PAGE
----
By Emily Feldmesser
College students have enough academic writing to do for class, but some OWU students take time out of their busy lives and write creatively for their own enjoyment.
The OWL, Ohio Wesleyan’s annual literary magazine published in late spring, is where they can publish their poetry, fiction, creative non-fiction, literary journalism and art.
The OWL is open to students of all majors and publishes a wide variety of works. “Satisfying pieces of writing and art is the only theme we have,” said senior Anni Liu, one of three co-editors of The OWL.
In the past, the English department funded magazine has also published academic essays by faculty and students, interviews, music and translations. It was read last year at Beehive Books.
According to Liu, the mission of the magazine is to provide a venue for what could be called the literary arts and they “publish current and past students’ writing and seek to promote our burgeoning authors.”
“If it can be reproduced, folded to size and made relatively flat, then submissions might include charts, maps, spreadsheets, prints, drawings, designs, tiles, graphic novels and pop-up books,” Liu said.
“We only publish writing that seems to embody fresh, witty, polished, moving and thoughtful writing.
We usually receive about a hundred submissions each year.”
Junior Ellie Feely, co-editor of The OWL, said it is important to explore other facets of writing.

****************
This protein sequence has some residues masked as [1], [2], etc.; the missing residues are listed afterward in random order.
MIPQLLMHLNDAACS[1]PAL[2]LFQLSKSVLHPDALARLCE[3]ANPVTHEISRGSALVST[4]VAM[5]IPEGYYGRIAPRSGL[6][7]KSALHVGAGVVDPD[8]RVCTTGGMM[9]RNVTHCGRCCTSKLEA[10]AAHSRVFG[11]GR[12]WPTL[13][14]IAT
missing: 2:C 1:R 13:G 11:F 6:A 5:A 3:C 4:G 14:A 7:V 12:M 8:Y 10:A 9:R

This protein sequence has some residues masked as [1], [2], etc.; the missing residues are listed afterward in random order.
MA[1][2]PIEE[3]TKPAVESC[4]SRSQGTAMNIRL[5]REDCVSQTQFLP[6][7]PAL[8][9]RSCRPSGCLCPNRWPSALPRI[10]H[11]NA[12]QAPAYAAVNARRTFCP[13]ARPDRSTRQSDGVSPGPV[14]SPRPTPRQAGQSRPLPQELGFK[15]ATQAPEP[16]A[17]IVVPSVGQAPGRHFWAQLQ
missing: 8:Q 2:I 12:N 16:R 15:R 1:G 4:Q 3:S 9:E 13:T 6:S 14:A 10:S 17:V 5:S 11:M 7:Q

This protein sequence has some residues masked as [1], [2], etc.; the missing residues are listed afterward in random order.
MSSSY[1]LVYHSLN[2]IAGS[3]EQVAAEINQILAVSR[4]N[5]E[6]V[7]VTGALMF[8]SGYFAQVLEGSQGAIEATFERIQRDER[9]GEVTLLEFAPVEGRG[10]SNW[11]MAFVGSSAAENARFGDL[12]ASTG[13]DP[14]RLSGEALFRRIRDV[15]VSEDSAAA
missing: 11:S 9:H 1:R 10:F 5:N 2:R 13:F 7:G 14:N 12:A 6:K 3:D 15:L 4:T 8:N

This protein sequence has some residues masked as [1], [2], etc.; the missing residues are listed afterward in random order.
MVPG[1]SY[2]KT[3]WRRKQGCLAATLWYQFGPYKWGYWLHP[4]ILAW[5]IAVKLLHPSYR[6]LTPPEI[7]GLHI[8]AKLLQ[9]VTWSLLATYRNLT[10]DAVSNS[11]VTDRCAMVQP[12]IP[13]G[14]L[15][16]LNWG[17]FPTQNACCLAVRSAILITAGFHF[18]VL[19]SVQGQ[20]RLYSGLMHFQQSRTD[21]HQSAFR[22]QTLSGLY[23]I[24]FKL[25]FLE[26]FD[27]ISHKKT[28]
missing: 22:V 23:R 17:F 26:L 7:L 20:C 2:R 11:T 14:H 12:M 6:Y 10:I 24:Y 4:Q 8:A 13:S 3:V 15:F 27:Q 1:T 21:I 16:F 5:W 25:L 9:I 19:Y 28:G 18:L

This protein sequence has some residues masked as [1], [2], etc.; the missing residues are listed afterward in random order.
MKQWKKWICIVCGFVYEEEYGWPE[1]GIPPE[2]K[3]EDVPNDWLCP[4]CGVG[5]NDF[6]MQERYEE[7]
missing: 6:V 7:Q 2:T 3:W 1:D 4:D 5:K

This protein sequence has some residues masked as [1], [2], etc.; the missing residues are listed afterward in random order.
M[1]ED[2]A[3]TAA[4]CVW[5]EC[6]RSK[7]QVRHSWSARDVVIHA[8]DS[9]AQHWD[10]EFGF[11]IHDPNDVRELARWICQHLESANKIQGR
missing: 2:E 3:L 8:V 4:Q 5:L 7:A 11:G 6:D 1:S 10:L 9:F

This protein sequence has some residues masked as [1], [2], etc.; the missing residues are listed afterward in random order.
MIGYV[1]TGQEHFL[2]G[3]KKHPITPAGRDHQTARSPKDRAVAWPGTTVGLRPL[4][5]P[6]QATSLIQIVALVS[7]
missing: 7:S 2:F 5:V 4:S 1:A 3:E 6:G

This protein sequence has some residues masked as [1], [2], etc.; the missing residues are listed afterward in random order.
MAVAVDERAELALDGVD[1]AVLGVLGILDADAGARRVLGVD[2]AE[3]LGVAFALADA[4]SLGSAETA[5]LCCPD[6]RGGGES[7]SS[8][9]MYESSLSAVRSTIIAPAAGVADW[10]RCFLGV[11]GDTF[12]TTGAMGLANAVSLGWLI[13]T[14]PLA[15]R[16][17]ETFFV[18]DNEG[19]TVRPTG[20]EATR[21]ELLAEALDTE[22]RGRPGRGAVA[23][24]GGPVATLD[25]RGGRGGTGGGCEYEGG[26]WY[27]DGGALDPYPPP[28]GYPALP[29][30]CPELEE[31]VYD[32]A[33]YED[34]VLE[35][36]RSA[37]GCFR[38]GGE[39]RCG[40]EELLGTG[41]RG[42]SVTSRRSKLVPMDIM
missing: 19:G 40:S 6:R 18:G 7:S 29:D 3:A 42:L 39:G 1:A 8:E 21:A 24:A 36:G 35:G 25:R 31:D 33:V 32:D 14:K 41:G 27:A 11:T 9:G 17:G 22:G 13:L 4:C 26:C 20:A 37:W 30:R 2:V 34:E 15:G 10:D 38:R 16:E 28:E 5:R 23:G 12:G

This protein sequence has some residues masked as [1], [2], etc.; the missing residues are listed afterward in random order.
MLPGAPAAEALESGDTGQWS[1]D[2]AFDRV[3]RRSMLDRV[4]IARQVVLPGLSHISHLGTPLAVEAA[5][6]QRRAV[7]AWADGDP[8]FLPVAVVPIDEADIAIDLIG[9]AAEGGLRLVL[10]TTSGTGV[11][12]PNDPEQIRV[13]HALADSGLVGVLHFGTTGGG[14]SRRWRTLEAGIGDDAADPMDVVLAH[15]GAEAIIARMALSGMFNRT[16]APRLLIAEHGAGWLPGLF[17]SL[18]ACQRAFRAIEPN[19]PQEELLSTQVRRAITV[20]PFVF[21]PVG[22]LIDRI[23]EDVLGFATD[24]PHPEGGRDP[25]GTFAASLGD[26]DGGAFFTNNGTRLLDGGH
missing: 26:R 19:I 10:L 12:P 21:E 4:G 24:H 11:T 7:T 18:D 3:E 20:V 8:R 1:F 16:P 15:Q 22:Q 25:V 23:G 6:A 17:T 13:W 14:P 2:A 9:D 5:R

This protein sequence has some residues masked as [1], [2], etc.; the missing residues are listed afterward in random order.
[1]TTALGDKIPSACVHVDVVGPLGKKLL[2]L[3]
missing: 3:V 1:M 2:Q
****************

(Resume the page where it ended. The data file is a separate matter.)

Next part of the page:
“It’s important to write without any ulterior motives,” Feely said. “With classes, it’s easy to be confined to certain types of writing, but with creative writing, you’re not confined.”
Senior Chris Marshall, co-editor of The OWL, said it is important to read and write for enjoyment.
“We encourage escaping the required reading so that students can enjoy reading and writing,” Marshall said.
By breaking out of the assigned readings and writing, students are able to find their own voice, said senior Chelsea Zwayer, co-editor of The OWL.
“When reading and writing what others tell you to, it’s easy for outside sources to influence you,” Zwayer said.
“Creative writing gives you more of a personal voice.”
Jillian Maruskin, public services librarian, said that creative writing helps engage students in their classwork and get a different perspective on the writing.